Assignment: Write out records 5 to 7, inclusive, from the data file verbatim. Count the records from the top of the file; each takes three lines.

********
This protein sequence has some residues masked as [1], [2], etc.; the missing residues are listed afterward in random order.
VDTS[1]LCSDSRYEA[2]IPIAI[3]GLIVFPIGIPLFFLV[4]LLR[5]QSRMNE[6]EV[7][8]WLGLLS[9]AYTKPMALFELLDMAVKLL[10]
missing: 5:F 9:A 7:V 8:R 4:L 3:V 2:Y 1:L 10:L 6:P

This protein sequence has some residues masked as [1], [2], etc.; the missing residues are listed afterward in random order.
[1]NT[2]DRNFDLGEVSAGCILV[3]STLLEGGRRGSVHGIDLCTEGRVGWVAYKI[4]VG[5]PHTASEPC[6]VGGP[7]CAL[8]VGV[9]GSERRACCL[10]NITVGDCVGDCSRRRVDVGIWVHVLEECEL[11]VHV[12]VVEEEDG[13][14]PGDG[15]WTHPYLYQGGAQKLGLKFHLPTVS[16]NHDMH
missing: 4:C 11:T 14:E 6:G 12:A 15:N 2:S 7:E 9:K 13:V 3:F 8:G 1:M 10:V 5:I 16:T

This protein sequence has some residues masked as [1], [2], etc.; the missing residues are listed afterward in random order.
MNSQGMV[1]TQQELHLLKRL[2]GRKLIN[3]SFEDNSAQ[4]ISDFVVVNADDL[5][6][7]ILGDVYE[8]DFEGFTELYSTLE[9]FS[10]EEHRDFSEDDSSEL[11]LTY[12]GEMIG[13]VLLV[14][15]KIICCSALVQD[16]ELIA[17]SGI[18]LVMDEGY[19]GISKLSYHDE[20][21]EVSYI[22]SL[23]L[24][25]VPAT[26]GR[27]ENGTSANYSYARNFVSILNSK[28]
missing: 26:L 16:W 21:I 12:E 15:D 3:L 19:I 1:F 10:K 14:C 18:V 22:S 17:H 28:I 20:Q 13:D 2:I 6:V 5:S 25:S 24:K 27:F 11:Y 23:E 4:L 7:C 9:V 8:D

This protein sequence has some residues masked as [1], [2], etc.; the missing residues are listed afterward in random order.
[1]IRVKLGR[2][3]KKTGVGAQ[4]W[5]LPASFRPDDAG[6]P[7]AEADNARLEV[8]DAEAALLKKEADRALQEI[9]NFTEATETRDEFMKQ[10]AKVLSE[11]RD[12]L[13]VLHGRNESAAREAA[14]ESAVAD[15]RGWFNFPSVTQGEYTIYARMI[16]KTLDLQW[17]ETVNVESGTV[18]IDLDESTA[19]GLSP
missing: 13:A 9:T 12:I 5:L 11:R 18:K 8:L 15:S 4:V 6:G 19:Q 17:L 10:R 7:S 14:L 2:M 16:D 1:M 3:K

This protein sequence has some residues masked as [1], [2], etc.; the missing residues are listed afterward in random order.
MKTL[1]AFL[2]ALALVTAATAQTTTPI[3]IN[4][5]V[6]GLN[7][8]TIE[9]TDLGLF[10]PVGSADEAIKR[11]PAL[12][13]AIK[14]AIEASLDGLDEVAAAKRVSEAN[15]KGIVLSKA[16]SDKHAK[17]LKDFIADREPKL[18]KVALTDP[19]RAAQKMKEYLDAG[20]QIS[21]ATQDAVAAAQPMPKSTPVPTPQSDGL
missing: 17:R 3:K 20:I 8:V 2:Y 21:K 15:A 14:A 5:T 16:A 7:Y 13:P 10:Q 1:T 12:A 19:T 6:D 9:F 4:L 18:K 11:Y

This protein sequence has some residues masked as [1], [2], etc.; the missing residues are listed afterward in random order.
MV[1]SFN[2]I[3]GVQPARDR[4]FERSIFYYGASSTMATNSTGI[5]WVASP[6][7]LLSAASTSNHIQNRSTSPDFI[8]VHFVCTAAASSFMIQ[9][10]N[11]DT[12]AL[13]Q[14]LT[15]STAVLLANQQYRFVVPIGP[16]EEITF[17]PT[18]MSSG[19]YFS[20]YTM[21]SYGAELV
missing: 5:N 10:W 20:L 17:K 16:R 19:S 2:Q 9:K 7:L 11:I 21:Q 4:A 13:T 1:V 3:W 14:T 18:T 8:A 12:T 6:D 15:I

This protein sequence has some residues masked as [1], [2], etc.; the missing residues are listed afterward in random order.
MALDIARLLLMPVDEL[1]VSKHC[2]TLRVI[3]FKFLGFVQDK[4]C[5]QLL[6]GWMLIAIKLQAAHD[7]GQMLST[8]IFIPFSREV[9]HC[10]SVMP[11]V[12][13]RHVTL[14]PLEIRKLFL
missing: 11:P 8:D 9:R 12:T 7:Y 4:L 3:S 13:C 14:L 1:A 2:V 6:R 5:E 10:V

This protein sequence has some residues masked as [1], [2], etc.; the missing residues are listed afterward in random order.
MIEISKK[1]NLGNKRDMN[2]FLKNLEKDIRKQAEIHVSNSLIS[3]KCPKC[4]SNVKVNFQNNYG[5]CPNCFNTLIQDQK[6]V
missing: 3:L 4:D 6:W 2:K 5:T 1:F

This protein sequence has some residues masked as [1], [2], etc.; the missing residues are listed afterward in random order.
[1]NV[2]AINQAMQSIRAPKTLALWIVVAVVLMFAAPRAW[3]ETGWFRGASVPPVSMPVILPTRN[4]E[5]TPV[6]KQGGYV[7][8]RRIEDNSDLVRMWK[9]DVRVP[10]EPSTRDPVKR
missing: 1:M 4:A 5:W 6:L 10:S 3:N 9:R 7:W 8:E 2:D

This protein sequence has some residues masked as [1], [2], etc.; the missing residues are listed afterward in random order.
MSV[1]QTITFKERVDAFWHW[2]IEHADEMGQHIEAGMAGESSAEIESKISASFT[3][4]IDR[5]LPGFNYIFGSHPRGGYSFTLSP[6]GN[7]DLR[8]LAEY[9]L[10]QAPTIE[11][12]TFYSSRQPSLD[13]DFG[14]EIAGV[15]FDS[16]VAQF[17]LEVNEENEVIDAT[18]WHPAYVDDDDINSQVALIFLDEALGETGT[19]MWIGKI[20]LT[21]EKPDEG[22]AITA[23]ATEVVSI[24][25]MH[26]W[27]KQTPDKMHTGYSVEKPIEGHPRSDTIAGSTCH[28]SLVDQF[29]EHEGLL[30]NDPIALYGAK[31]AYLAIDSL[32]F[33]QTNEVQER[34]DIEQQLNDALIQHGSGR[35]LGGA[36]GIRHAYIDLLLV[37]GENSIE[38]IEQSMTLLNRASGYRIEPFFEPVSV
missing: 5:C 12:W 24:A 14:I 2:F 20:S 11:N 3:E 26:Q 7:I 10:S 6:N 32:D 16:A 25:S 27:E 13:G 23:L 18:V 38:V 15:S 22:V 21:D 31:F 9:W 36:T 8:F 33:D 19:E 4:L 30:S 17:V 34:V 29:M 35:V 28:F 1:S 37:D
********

This protein sequence has some residues masked as [1], [2], etc.; the missing residues are listed afterward in random order.
MKTL[1]AFL[2]ALALVTAATAQTTTPI[3]IN[4][5]V[6]GLN[7][8]TIE[9]TDLGLF[10]PVGSADEAIKR[11]PAL[12][13]AIK[14]AIEASLDGLDEVAAAKRVSEAN[15]KGIVLSKA[16]SDKHAK[17]LKDFIADREPKL[18]KVALTDP[19]RAAQKMKEYLDAG[20]QIS[21]ATQDAVAAAQPMPKSTPVPTPQSDGL
missing: 17:R 3:K 20:I 8:V 2:Y 21:K 15:A 14:A 5:T 16:A 7:Y 13:P 10:Q 1:T 12:A 19:T 6:D 9:F 4:L 18:K 11:Y

This protein sequence has some residues masked as [1], [2], etc.; the missing residues are listed afterward in random order.
MV[1]SFN[2]I[3]GVQPARDR[4]FERSIFYYGASSTMATNSTGI[5]WVASP[6][7]LLSAASTSNHIQNRSTSPDFI[8]VHFVCTAAASSFMIQ[9][10]N[11]DT[12]AL[13]Q[14]LT[15]STAVLLANQQYRFVVPIGP[16]EEITF[17]PT[18]MSSG[19]YFS[20]YTM[21]SYGAELV
missing: 5:N 10:W 20:L 17:K 16:R 19:S 2:Q 9:K 7:L 11:I 21:Q 4:A 13:T 1:V 3:W 14:T 18:T 8:A 12:T 6:D 15:I

This protein sequence has some residues masked as [1], [2], etc.; the missing residues are listed afterward in random order.
MALDIARLLLMPVDEL[1]VSKHC[2]TLRVI[3]FKFLGFVQDK[4]C[5]QLL[6]GWMLIAIKLQAAHD[7]GQMLST[8]IFIPFSREV[9]HC[10]SVMP[11]V[12][13]RHVTL[14]PLEIRKLFL
missing: 11:P 8:D 9:R 12:T 7:Y 4:L 3:S 13:C 14:L 1:A 2:V 6:R 5:E 10:V